LENOX Old friends Matt Rubiner, owner of Rubiner's Cheesemonger and Ruby's Café in Great Barrington, and Bjorn Somlo, chef and owner of Nudel Restaurant in Lenox "work together, confer and talk all the time," according to Rubiner.
Over the past two years, they have presented a dinner at Nudel featuring some of Rubiner's cheeses. This year, they have added wine and beer expert Joad Bowman to their mix.
"The three of us have worked together in different capacities, but [we] have not worked on one single event. 'We wanted to do something fun and interesting using incredibly talented people," Somlo said last week.
"Beer and cheese-pairing is very popular these days," Rubiner noted.
Bowman has been at Brix Wine Bar in Pittsfield since its beginning in June, 2005. He is in process of buying Brix and has just opened Thistle and Mirth, a beer bar "two doors down."
Somlo spoke of how the three men collaborated to create the cheese and beer dinner.
"Each person handled what he did the best," he began. "We started with Joad Bowman. Joad picked out [five] domestic bottles of beer in large format. All domestic."
Large format bottles are usually 22 ounces, with some a bit larger, some a bit smaller.
Bowman, called himself "the lighter collaborator. The other two are really the ones [who should take credit for the dinner]. I just picked some beers. They're doing all heavy work, the hard work, the pairing."
He chose his beers
Rubiner said that he and his crew had "tasted and tasted and tasted over the last two weeks. We've done our best to nail [the pairings] down."
"The first course is everything in its basic form this year," Rubiner said.
"We are adding an educational component this time," he said. "We're doing a directed tasting in the beginning.
[The dinner is] not quite a class; it's mostly just eating.
But it satisfies my desire to teach and it satisfies Bjorn's desire to have people understand the ingredients that form the basis of his art."
In 1994, Rubiner left a career in private sector defense policy to get into the food, wine and restaurant business in Boston because, he said, "Cheese seemed the sort of subject I could spend a life studying and never get bored.
I was also very involved in the Slow Food movement."
He opened his own cheese shop in Richmond in 2002 and his Great Barrington store and café in 2004.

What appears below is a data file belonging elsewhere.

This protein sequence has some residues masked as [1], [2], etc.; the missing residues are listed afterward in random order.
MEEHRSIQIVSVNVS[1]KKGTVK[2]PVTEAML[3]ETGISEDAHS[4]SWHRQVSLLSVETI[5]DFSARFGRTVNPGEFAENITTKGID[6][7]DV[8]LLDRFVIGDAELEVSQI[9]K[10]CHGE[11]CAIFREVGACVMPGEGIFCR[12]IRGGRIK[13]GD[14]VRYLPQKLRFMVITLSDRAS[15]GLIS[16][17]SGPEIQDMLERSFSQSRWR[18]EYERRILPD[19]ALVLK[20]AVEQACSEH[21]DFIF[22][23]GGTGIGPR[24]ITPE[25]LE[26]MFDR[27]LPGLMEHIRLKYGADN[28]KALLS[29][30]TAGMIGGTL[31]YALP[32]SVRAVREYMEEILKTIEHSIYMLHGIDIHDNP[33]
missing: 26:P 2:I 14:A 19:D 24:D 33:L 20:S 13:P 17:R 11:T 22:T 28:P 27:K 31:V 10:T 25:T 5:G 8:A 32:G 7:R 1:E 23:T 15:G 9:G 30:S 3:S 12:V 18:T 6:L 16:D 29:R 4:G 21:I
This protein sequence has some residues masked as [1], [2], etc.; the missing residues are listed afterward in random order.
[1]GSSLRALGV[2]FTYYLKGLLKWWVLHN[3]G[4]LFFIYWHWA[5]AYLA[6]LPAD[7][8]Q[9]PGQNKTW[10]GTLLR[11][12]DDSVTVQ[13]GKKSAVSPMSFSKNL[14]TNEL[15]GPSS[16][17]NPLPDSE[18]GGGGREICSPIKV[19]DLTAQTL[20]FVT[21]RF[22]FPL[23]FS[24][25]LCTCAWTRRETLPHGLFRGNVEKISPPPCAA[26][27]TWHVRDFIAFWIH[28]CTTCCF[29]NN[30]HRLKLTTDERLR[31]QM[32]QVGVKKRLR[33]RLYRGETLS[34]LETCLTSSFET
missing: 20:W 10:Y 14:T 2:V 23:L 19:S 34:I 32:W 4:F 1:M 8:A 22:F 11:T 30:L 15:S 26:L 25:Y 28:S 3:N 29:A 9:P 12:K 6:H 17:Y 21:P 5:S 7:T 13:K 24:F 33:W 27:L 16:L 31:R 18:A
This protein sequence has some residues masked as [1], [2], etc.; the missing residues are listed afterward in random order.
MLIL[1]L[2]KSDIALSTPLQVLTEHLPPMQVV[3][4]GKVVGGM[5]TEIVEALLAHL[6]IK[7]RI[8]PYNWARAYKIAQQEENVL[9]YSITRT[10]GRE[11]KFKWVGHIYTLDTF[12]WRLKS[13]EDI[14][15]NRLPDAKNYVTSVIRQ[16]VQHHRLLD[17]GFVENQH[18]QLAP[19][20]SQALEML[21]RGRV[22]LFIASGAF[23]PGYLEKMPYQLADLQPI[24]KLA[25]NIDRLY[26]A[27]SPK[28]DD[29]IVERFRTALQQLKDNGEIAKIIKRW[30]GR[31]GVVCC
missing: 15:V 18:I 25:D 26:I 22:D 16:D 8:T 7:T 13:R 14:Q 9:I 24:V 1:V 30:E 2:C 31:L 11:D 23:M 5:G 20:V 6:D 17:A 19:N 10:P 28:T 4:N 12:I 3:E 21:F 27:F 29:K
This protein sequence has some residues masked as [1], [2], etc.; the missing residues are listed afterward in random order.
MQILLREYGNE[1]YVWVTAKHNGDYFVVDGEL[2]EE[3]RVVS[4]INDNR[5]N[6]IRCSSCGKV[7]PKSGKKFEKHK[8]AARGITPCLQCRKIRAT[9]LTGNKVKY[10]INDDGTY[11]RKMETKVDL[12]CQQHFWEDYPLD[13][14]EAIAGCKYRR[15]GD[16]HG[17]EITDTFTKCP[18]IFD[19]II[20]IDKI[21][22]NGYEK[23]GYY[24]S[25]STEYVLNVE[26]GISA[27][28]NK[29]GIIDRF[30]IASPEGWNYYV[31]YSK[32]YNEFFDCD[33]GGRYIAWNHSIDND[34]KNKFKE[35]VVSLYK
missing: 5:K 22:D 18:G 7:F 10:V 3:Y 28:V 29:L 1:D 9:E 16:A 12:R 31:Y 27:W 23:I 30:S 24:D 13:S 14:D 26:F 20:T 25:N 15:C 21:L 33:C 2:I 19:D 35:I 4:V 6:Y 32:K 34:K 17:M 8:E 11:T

Rubiner now so enjoys teaching about his passions - cheese, chocolate, homemade corned beef - that he has been giving seminars and tastings.
Somlo said that after "Matt Rubiner tasted the beers and paired them with cheeses, he felt truly complimented them, they both handed their information to me." The dishes Somlo will come up with for each cheese will depend on what farmers have brought and on what other ingredients he has on the day of the dinner. He said he plans "to do as little with [the cheeses] as possible, to serve them simply, to honor the integrity of the cheeses. We'll see what comes through that door."
In the last couple of months, he has created cheese dishes on his regular, nightly menus that might start with the familiar, but subtly or quickly, change over to fresh and original foods.
Mac and cheese had ham in it, but it had Brussels sprouts and melted onions; or split peas, potatoes and crispy pork belly added to that ham.
A Caesar salad was made with kohlrabi and calamari, and chickpea fries; or crumbles egg, potatoes and lentils in addition to Parmesan crumbs.
Angus beef meatballs were made with blue cheese, and garnished with more blue cheese, smoky onions and a raisin bordelaise sauce.
Somlo served crispy Monterey chevre with everything from a mixture of fennel, endive, marinated leeks, poppy seeds, pistachios, sweet wine and beet vinaigrette to endive, pistachios, oranges, herbs, seeds and beet vinaigrette or endive, pears, walnuts, herbs, sherry and black radish.
Inventing what he calls a simple dish, based on whatever ingredients he finds he has, is the hallmark of Somlo's cooking - always with an imaginative, personal twist.
Rubiner is very enthusiastic about Somlo's approach to food and his results. He said he appreciates "the mad scientist side" of Somlo's preparations - foams, molecular gastronomy.
But Rubiner stressed that Somlo grounds his fancies with solid knowledge and experience using traditional cooking techniques and only the best ingredients.
"Bjorn is very much about ingredients," Rubiner said.
"I can 't explain where [Somlo's inventiveness] comes from," Rubiner said. "I see this every time I go there.
Bjorn takes whatever fresh and local ingredients he has on hand on any given day and turns them into something no one else would ever think of - and it is wonderful! He is one of very few [chefs] who can fly by the seat of his pants and [because of his traditional cooking background] he's not winging it."
He said Somlo will be "taking these cheeses and transforming them" for the dinner.
Somlo said, "We will talk about the beers that have been collected, Matt will talk about the cheeses and how they go with the beers and I will be cooking with the cheeses."
"The beer - and all its nuances - is playing the part of wine in the pairing," he continued.
"The cheese that Matt has collected and the beers that Joad has collected will be an event in themselves," Somlo concluded.